Peer-to-Peer Sharing Memorandum
|Date:||May 30, 2003|
|To:||The Northwestern Community|
|From:||Morteza A. Rahimi, Vice President & Chief Technology Officer|
|Sub:||Alert - new legal tactics in peer-to-peer file sharing disputes warrant your attention|
Northwestern University continues to monitor legal and legislative activity relating to the Internet and its use by society and our community. The visibility of these issues and their impact on members of the academic community -- faculty, staff and students alike, is reflected in recent stories in the Daily Northwestern and the New York Times regarding violations of copyright.
Northwestern University, as part of the higher-education community must strike a balance between the interests of the academic community in using technology’s full capabilities for lawful purposes, and the interests of creators and licensors of intellectual property in protecting their works from unauthorized use, copying, and distribution. It is important for everyone at Northwestern to recognize that there is in place currently a legal framework made up of statutes, case law, and procedures designed to protect the intellectual property rights of creators of technology developments and artistic works, and that lawsuits can and are being brought against individuals who do not respect the intellectual property rights of others. Please take note of two recent lawsuits that could have an impact on our community:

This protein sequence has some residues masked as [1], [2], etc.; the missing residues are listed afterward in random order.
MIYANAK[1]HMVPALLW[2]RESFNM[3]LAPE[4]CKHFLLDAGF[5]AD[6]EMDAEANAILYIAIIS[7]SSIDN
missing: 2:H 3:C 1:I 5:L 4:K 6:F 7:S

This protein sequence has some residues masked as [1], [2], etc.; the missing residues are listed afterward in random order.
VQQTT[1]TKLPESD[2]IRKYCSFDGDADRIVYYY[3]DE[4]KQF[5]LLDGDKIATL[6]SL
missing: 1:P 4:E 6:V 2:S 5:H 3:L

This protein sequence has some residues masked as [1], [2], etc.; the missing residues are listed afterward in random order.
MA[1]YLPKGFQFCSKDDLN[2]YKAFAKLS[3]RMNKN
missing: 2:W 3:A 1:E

On April 3, 2003, the Recording Industry Association of America (RIAA) filed lawsuits against four students claiming that the students have "taken a network created for higher learning and academic pursuits and converted it into an emporium of music piracy." Each student was sued personally for $150,000 for each of the dozens of recordings listed by title in the complaint filed against him. On May 1, 2003, each case was settled with the student agreeing to pay damages ranging from $12,000 to $17,500 per student over a four-year period [full story]. This is an important event in two ways: (a) the RIAA bypassed the processes normally followed under the Digital Millennium Copyright Act (DMCA) of first notifying the University service provider and requiring a take down of infringing materials or blocking network access, before a lawsuit alleging infringement is filed; and (b) the defendant students were operating file sharing services *within* their university network -- not even to the Internet at large.
On April 24, 2003, a judge upheld a ruling that an Internet Service Provider must identify a subscriber who the RIAA asserts has violated copyright laws under the DMCA [details]. Please note that this decision could force universities, including Northwestern, to identify by name individuals (faculty, staff or students) within their networks at the time a DMCA complaint is filed, thereby exposing these individuals to legal suits and personal liability.
Northwestern University urges everyone in its community to abide by the network use policies and comply with copyright law. Copying or sharing music or other copyrighted material, including software, without a permissible copyright defense, such as Fair Use, or a valid license, is not only a violation of the University's policies, it is illegal. It may have dire personal consequences and jeopardize the individual’s continued enrollment or continued employment, as well as future job prospects.